Couple on puppet strings

The Power of… Moving Out of Power Struggle

Decades ago, I lived with that feeling for days at a time. I can still generate it from memory, nausea around my solar plexus, a jutting out of my chin, that ick feeling that comes from adrenaline.

Who knows how it would start, the imagined transgression that one of us had committed? Was it me? No way, if you hadn’t looked at me that way, used that tone, corrected me, brought up the issue at the wrong time, well, we wouldn’t be in this, would we? Or, ok, it WAS my fault, see, I do suck as a human. I, you, someone deserves punishment. Maybe it’s a cold shoulder, or yelling, or flouncing around the house in indignation. Clearly the way out was for someone to apologize, admit their wrongdoing. But I did it last time, it’s your turn now….

Couple on sofa looking away from each other

Is it as awful to read this description as it was to write it out? But I know this misery is common. The couples that I’ve worked with, the folks who are out there this minute trying to find their way–I know this is a shared hell. We do the best we can with what we know, and yet we find ourselves acting in ways we never thought we were capable of. We say the worst things, we behave in ways we hate ourselves–and each other–for.

When we finally emerge from the chaos of relationship escalation, we search for explanations: we must have, once again, made a bad choice in partners. Or perhaps it was our astrological, enneagram, Love Languages, attachment style, or Myers-Briggs compatibility that was askew. And when the entrenchment continues, we seize on the biggest weapon of all: diagnosis. Toxic narcissism. Borderline Personality Disorder. Pathologically needy/enmeshed/sensitive. Crazy.

While those formulations are clearly helpful to many people (and my psychologist self used to love assessing what was wrong), I eventually saw how none of that actually helped me be closer to my partner, Kath. Over the years and thousands of hours of sessions I’ve led, though, the true source of much of relationship hell began to emerge from the fog:

All conflict is based in power struggle.

To create connection and flow, shift out of the struggle. 

Couple on puppet strings

Power struggle is an invisible puppeteer. We detect threat (regardless of its actual presence) and hormonal puppet strings descend upon our bodies. Where a microsecond before we had access to our best selves, suddenly we are jerked around by the whim of our old patterns of reactivity.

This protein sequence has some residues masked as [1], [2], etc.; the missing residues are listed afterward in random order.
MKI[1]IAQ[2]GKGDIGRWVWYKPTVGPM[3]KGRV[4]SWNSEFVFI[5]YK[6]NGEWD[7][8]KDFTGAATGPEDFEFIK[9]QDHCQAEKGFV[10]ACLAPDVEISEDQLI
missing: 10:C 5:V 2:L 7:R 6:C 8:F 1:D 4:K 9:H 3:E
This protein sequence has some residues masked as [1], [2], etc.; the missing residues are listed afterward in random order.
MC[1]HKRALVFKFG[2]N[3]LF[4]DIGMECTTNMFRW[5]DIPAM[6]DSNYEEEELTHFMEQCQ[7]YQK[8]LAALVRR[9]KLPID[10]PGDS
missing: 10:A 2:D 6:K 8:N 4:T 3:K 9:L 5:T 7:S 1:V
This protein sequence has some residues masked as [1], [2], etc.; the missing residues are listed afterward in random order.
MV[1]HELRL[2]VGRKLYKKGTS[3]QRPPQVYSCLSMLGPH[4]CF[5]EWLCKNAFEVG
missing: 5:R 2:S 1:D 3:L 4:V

This happened when I was driving a couple of days ago. All was well with me until someone zoomed up behind me and passed me too precipitously. (Hear my Reactive Brain interpretation??) I reacted by speeding up, finally passing them back. HA!

Ugh. I’m not proud.

I watched myself through this whole rather mundane episode. I could see it. But I still did it. Thankfully, my awareness helped me chuckle at myself–and slow down.

Can you relate? Do you notice when the threat puppeteer yanks you around? Have you ever been surprised by what you’re capable of thinking/saying/doing? Add in the stressors of everyday life, maybe some sleep deprivation or an unforeseen bill, and, well, the real question is how we ever move out of this pull down to demon-land.

It’s a simple concept, but with a million years of mammalian survival instincts behind us, shifting these patterns can seem like a gargantuan task. But it’s possible. And understanding what is really going on points us to the clear path out of hell, back to the very heart of what relationship has to offer: Remembering each other as the divine beings you knew yourselves to be when you first fell in love.


Tips for moving out of power struggle, back into connection and Flow:

One: Make a commitment right now: “I commit to choosing connection over struggle.”

Two: Watch your body for signals that you’re now in the thrall of The Mammalian Threat Puppeteer:

  • Shallow breathing
  • Adrenaline
  • Only one solution
  • Rigid posture
  • “It’s not funny!”
  • Sense of urgency, like it’s life or death

Three: Choose to shift your physiology (even if that doesn’t make sense to your Reactive Brain):

  • Take deep breaths
  • Move your body. (My friend Hannah recommends “30 Second Dance Parties”)
  • Open your vision; get out of Narrow Focus
  • Don’t solve anything until you’re back in Creative Brain

Four: Visualize a tug-of-war. While pulling on the rope can seem fun for a bit, at some point notice that you’re expending lots of energy to get nowhere. Imagine…dropping the rope.

Five: As the MT Puppeteer’s hormonal strings loosen up, decide–is it time to smile? To reconnect through eye contact, or holding hands, or just leaning into your fellow human mammal?

From one mammal to another—

Blessings and love, as you ripple your essence out into the world…


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